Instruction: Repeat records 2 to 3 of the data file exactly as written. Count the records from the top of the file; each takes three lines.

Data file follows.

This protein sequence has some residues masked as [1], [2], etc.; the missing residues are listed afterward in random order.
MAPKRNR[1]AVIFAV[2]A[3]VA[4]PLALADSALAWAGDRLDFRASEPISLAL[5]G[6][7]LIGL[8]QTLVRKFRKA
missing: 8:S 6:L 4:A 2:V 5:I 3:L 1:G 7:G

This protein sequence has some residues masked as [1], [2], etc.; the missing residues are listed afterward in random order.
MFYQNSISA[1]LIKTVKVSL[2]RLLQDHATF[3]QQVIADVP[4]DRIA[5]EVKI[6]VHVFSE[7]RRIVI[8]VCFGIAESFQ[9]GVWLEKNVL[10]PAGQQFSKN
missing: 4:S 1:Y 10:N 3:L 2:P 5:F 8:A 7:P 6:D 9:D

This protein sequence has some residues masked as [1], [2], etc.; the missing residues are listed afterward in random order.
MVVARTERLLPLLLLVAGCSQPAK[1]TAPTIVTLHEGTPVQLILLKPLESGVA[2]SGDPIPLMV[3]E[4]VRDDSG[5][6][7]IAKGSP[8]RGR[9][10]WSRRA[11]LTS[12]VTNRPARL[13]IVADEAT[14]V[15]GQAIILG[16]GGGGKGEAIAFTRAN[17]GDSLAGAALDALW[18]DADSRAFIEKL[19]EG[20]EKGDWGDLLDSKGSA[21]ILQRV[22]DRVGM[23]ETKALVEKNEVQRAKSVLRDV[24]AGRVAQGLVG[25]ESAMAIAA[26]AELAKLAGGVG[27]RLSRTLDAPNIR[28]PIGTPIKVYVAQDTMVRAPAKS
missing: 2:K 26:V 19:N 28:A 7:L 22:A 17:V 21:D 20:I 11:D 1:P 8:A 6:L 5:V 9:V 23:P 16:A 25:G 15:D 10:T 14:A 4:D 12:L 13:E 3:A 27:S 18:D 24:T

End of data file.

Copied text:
This protein sequence has some residues masked as [1], [2], etc.; the missing residues are listed afterward in random order.
MFYQNSISA[1]LIKTVKVSL[2]RLLQDHATF[3]QQVIADVP[4]DRIA[5]EVKI[6]VHVFSE[7]RRIVI[8]VCFGIAESFQ[9]GVWLEKNVL[10]PAGQQFSKN
missing: 4:S 1:Y 10:N 3:L 2:P 5:F 8:A 7:P 6:D 9:D

This protein sequence has some residues masked as [1], [2], etc.; the missing residues are listed afterward in random order.
MVVARTERLLPLLLLVAGCSQPAK[1]TAPTIVTLHEGTPVQLILLKPLESGVA[2]SGDPIPLMV[3]E[4]VRDDSG[5][6][7]IAKGSP[8]RGR[9][10]WSRRA[11]LTS[12]VTNRPARL[13]IVADEAT[14]V[15]GQAIILG[16]GGGGKGEAIAFTRAN[17]GDSLAGAALDALW[18]DADSRAFIEKL[19]EG[20]EKGDWGDLLDSKGSA[21]ILQRV[22]DRVGM[23]ETKALVEKNEVQRAKSVLRDV[24]AGRVAQGLVG[25]ESAMAIAA[26]AELAKLAGGVG[27]RLSRTLDAPNIR[28]PIGTPIKVYVAQDTMVRAPAKS
missing: 2:K 26:V 19:N 28:A 7:L 22:A 17:V 21:D 20:I 11:D 1:P 8:A 6:L 5:V 9:V 23:P 16:A 25:G 15:D 10:T 14:A 4:D 12:L 13:E 3:A 27:S 18:D 24:T